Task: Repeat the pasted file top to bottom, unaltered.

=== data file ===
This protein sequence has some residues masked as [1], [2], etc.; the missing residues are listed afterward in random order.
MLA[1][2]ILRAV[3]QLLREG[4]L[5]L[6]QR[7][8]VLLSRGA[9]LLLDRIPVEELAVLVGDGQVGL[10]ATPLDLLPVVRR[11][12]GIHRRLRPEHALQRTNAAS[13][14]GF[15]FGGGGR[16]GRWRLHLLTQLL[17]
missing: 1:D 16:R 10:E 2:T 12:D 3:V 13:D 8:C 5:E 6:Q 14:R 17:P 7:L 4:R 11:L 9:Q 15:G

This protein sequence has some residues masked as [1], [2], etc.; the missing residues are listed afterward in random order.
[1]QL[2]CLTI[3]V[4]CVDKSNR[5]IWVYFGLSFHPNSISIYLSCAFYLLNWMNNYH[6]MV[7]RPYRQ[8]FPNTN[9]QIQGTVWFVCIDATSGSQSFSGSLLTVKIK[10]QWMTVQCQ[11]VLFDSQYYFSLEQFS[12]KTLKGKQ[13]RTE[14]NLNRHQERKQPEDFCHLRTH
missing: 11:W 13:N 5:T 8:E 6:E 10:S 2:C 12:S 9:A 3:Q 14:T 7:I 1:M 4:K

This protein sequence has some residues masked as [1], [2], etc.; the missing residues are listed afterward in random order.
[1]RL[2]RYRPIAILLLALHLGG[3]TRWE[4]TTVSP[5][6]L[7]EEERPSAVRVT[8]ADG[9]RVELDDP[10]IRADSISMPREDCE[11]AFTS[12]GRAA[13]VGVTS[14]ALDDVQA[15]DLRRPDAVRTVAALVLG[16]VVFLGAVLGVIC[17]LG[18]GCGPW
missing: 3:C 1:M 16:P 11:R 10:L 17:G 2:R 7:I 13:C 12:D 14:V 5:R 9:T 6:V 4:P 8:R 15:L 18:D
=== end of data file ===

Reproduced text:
This protein sequence has some residues masked as [1], [2], etc.; the missing residues are listed afterward in random order.
MLA[1][2]ILRAV[3]QLLREG[4]L[5]L[6]QR[7][8]VLLSRGA[9]LLLDRIPVEELAVLVGDGQVGL[10]ATPLDLLPVVRR[11][12]GIHRRLRPEHALQRTNAAS[13][14]GF[15]FGGGGR[16]GRWRLHLLTQLL[17]
missing: 1:D 16:R 10:E 2:T 12:D 3:V 13:D 8:C 5:E 6:Q 14:R 17:P 7:L 4:R 11:L 9:Q 15:G

This protein sequence has some residues masked as [1], [2], etc.; the missing residues are listed afterward in random order.
[1]QL[2]CLTI[3]V[4]CVDKSNR[5]IWVYFGLSFHPNSISIYLSCAFYLLNWMNNYH[6]MV[7]RPYRQ[8]FPNTN[9]QIQGTVWFVCIDATSGSQSFSGSLLTVKIK[10]QWMTVQCQ[11]VLFDSQYYFSLEQFS[12]KTLKGKQ[13]RTE[14]NLNRHQERKQPEDFCHLRTH
missing: 11:W 13:N 5:T 8:E 6:E 10:S 2:C 12:S 9:A 3:Q 14:T 7:I 1:M 4:K

This protein sequence has some residues masked as [1], [2], etc.; the missing residues are listed afterward in random order.
[1]RL[2]RYRPIAILLLALHLGG[3]TRWE[4]TTVSP[5][6]L[7]EEERPSAVRVT[8]ADG[9]RVELDDP[10]IRADSISMPREDCE[11]AFTS[12]GRAA[13]VGVTS[14]ALDDVQA[15]DLRRPDAVRTVAALVLG[16]VVFLGAVLGVIC[17]LG[18]GCGPW
missing: 3:C 1:M 16:P 11:R 10:L 17:G 2:R 7:I 13:C 12:D 14:V 5:R 9:T 6:V 4:P 8:R 15:L 18:D